‘Never mind. We’ve counted four perps so far, but there could be more. They’re all big fellows and seem to be armed with clubs and axes. The coroner may be in there too.’

‘Okay detectives, ART will take it from here. I suggest you wait in your car until we’ve got them boxed off. Johnson and Bragg, I want you two to go around the back and block off their exit. Barnes you’re primary through the front. Flash-bang and clear. Check your targets and fire only if provoked.’

Karen sighed in exasperation and considered pulling rank on the young constable. Hussein patted her on the shoulder and shook his head. No point in arguing.

‘Go, go, go,’ yelled Scholes.

Barnes raised his gun and charged in through the door, followed closely by Scholes. A moment later there came two loud bangs followed by the muffled cough of gunfire.


Beneath the wings of carrion birds and the shadows cast by feathered arrows, a battle raged between two great hosts. Closer to the ground, the air became thick with meat flies and the stench of maimed bodies. The broken cries of the wounded and the dying were mercifully drowned out by the clash of weapons.

Goblins jeered at the alvor and waved their clan totems, staves mounted with animal skulls, hide and feathers.

Gillieron, Lord General of the alvorn army, fought fiercely against the first wave. He slammed his leaf-shaped shield into an enemy’s face. The goblin’s eyes glazed over momentarily. Gillieron rammed the goblin a second time and knocked it to the ground to be trampled by its comrades. More goblins pushed forward, their large bulbous eyes, better suited to the twilight of tunnels and caves, narrowed to filter out dust and the sunlight.

The goblins were generally a head shorter than the alvor, but their bony frames were ripped with lean muscle and protected by patchwork leather armour. They grinned fiercely as they fought, bearing needle-like teeth from lipless mouths. Their triangular blades and chisel-headed picks rose and fell, tearing flesh and spraying blood. The goblins forced a wedge into the alvorn line, seeking to isolate the general.

Gillieron’s shield took a hammering as he held it before him, rallying out from behind its bronze rim with his tapered short sword, which ran dark with goblin-blood.

A hand-blade crashed into his shield, splintering the wooden base and twisting its bronze banding. Gillieron countered by ramming his sword up through the goblin’s jaw. He gagged as russet blood spurted on his face, filling his nose with its metallic stench. The goblin fell, twisting away from him, wrenching the sword from his hand.

Gillieron threw the broken shield at his enemies and ripped out his sabre, three feet of curved bronze, from its scabbard. He began to lay about him, lopping limbs and shredding armour until his arms grew weary. The goblins fell back.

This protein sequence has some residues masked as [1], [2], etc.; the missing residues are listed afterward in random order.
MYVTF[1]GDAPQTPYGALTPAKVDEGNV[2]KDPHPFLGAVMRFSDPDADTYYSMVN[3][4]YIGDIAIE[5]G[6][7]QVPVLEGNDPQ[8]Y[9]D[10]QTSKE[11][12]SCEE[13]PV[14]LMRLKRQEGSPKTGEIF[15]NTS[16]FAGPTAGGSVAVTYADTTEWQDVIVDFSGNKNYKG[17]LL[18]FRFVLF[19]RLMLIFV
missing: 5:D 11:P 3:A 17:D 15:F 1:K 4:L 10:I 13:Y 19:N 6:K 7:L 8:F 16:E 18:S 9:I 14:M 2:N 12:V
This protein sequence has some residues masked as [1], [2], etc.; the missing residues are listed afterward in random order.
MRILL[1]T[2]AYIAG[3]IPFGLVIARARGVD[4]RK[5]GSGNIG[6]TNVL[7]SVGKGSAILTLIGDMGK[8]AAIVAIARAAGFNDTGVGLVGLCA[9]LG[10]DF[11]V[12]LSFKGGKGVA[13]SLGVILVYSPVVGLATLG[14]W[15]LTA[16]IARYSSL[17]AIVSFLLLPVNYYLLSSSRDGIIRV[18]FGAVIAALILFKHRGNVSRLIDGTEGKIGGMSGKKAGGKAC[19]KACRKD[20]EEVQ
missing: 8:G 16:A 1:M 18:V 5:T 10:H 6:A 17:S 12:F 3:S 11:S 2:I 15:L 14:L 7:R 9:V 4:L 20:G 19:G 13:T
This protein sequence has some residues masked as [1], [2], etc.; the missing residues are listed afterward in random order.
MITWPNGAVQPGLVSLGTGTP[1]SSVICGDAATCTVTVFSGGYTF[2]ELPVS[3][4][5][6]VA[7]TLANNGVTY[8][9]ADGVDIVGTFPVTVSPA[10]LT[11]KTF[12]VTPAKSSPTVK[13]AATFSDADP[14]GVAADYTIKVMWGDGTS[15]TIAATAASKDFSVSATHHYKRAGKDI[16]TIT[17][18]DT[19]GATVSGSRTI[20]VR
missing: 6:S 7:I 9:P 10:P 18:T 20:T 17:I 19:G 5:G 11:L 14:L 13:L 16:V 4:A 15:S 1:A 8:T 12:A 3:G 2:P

The ground beneath his feet began to rumble with the muted precursor to a cavalry charge. Gillieron could see Captain Quinlan roaring to his pike company to form up ranks at the centre. The goblins cheered as iron-armoured trolls mounted on nicors, wingless dragons native to Kryllon’s wetlands, smashed into the alvorn front line.

Gillieron shouted desperately at the archers to provide cover for the infantry to fall back as the pike units were swept aside. The nicors were barded to protect them from the alvorn pikes. Champrons covered their horned heads, with segmented plates protecting their snaking necks and peytral armour for their muscular chests.

Sheets of sequoia shafts rained down, but the arrows clattered harmlessly off raised shields and armour.

Captain Nenmacil sallied forth at the head of the alvorn cavalry with sabre and lance, hoping to staunch the charge. The alvorn riders managed to unseat a few trolls from their terrible steeds, but many more of their own number fell to the snapping jaws of the reptiles.

Nenmacil led the cavalry clear then turned about to attack one more time, smashing into the enemy cavalry’s flank. Blood roared in Gillieron’s ears as wounded troops scurried pass him.

The sky suddenly darkened as behemoth clouds rushed together from across the horizon. Lightning crackled, followed by peal after peal of thunder. The battle ground to a halt as combatants turned to look up at the heavens. The animals were first to bolt, as horses shrieked and nicors scrambled on clawed feet for the safety of the forest.

Powerful winds beat down. Screams of terror rang out from both sides of the field as the sky tore open.

The air howled like a hungry wolf as it rushed up to fill the vacuum. A halo of clouds exploded outwards from the rift in waves, causing the atmosphere to crackle as static energy formed a bolt of pure light and heat.

It slammed into the ground.

The earth reverberated from the impact, throwing all who stood to the ground.

The tear in the sky began to close.

Rain lashed down on the colourless strips of grass and the stunted tree trunks that protruded like skeletal fingers from the wasteland. The downpour added to the confusion as the recently firm ground turned to slippery mud.

Gillieron got to his feet and stumbled towards the newly formed crater. It was shaped like a sunburst, eight feet across at its widest point. His curiosity overcame his fear and he leaned forward to look. The bodies of four human children lay sprawled at the bottom of the pit.

Dear Reader, if you enjoyed reading these first five chapters of The Changeling King, please consider purchasing a copy or ordering the book from your local library. The Changeling King is available in both print and ebook formats from here!